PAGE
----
40% of the countries under study require this search in the scientific literature, but none of the legislation mentions parameters, periodicity, strategy, selection and restriction of terms in this search in the scientific literature, necessary documentation for this procedure, description of standards, such as the date knowledge of information, analysis of duplicity and process of submitting the literature report to the Regulatory Agency.


  1. Self-inspection

Self-inspection aims to assess the manufacturer’s compliance with Good Manufacturing Practices (GMP) in all aspects of production and quality control. This procedure, in addition to detecting any deficiencies in the implementation of GMP, also aims to recommend corrective actions for them, and therefore, these should be carried out periodically or in special situations.

Of the countries under analysis, only 33% mention in their legislation the mandatory performance of these self-inspections.


  1. Signal detection

A signal is defined as a hypothesis of a risk with a drug with data and arguments that support it, derived from data or from other possible sources. The evidence of a sign is not considered conclusive, as it may vary over time as more evidences are accumulated, however, the signs may offer additional or new information about the adverse or beneficial effects of an intervention, or information about the causality between a drug and an identified adverse reaction.

Although 72% of the countries studied require the implementation of the signal detection process, many of these LATAM countries do not have this process effectively implemented.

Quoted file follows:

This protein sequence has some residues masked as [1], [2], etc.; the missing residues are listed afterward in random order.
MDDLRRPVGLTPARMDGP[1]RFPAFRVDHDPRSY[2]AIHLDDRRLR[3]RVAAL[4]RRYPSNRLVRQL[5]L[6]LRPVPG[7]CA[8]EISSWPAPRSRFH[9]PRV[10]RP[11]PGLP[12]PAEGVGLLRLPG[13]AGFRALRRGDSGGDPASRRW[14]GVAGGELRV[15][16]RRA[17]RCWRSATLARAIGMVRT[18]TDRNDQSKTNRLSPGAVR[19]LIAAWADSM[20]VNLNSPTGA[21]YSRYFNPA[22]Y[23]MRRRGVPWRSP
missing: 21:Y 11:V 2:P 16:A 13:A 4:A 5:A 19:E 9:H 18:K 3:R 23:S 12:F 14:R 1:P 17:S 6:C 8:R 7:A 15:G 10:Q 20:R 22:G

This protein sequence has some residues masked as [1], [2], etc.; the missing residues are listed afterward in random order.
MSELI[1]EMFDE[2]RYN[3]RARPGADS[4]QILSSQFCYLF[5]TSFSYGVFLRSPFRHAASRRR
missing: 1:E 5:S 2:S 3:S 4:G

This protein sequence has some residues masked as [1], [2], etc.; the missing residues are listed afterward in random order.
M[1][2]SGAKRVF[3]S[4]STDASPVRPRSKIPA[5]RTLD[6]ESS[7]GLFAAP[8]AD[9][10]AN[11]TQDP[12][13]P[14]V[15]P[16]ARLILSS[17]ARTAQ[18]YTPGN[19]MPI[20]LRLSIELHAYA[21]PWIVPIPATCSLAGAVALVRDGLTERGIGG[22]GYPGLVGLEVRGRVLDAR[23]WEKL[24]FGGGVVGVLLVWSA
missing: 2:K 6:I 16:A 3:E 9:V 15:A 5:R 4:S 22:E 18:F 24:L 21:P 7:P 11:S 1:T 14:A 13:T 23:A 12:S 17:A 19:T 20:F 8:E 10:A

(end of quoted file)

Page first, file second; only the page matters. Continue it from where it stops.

1. Risk Management Plan (RMP)

In 2005, the European Medicines Agency (EMA) introduced the RMP as a tool for planning Pharmacovigilance activities and minimizing risks for new drugs, which allowed the adoption of a more proactive approach regarding knowledge on health issues including the safety of medicines. The RMP is defined as the plan that identifies the risks associated with a drug and the methods to clarify the safety profile, as well as the tools designed to minimize the risk to individual patients during clinical practice.

78% of the countries in this study require the presentation of a RMP and only 6 of the 18 countries require a specific local format in Spanish, not being in harmony with the format of the other LATAM and European Agencies, and this lack of harmonization makes it difficult to assess the data presented and analyzed jointly by the Regulatory Agencies.


In conclusion, the evolution of Pharmacovigilance systems is extremely important to ensure the protection and safety of patients, and to obtain more effective systems. For the reason, it is important to share information about the safety of medicines between the different regulatory authorities and also the need for them to adopt the international standards accepted.

Regarding the regulatory authorities of LATAM countries, it is worth noting the adoption of this mentality more and more, with increased knowledge about the need to have a strong Pharmacovigilance system to ensure patient safety.